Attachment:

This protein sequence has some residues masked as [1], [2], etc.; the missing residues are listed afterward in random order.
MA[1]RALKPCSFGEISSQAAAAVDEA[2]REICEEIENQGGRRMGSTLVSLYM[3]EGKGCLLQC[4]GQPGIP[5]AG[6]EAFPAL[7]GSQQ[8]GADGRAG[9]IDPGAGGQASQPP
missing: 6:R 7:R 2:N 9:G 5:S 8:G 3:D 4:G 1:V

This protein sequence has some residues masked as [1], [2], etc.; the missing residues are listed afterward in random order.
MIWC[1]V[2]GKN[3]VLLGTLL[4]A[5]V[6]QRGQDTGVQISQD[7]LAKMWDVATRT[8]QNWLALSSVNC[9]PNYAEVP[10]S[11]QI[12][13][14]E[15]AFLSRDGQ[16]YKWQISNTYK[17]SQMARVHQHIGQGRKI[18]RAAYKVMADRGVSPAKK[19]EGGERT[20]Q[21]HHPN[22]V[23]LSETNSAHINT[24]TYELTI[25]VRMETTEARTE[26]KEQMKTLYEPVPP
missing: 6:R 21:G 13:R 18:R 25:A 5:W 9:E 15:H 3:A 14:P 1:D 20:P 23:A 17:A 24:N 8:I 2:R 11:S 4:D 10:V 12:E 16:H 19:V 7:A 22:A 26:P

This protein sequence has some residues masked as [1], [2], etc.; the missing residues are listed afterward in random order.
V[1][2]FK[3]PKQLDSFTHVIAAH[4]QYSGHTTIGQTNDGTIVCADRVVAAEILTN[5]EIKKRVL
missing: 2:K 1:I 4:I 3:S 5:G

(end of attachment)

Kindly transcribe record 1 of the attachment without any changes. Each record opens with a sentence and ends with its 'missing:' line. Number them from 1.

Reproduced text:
This protein sequence has some residues masked as [1], [2], etc.; the missing residues are listed afterward in random order.
MA[1]RALKPCSFGEISSQAAAAVDEA[2]REICEEIENQGGRRMGSTLVSLYM[3]EGKGCLLQC[4]GQPGIP[5]AG[6]EAFPAL[7]GSQQ[8]GADGRAG[9]IDPGAGGQASQPP
missing: 6:R 7:R 2:N 9:G 5:S 8:G 3:D 4:G 1:V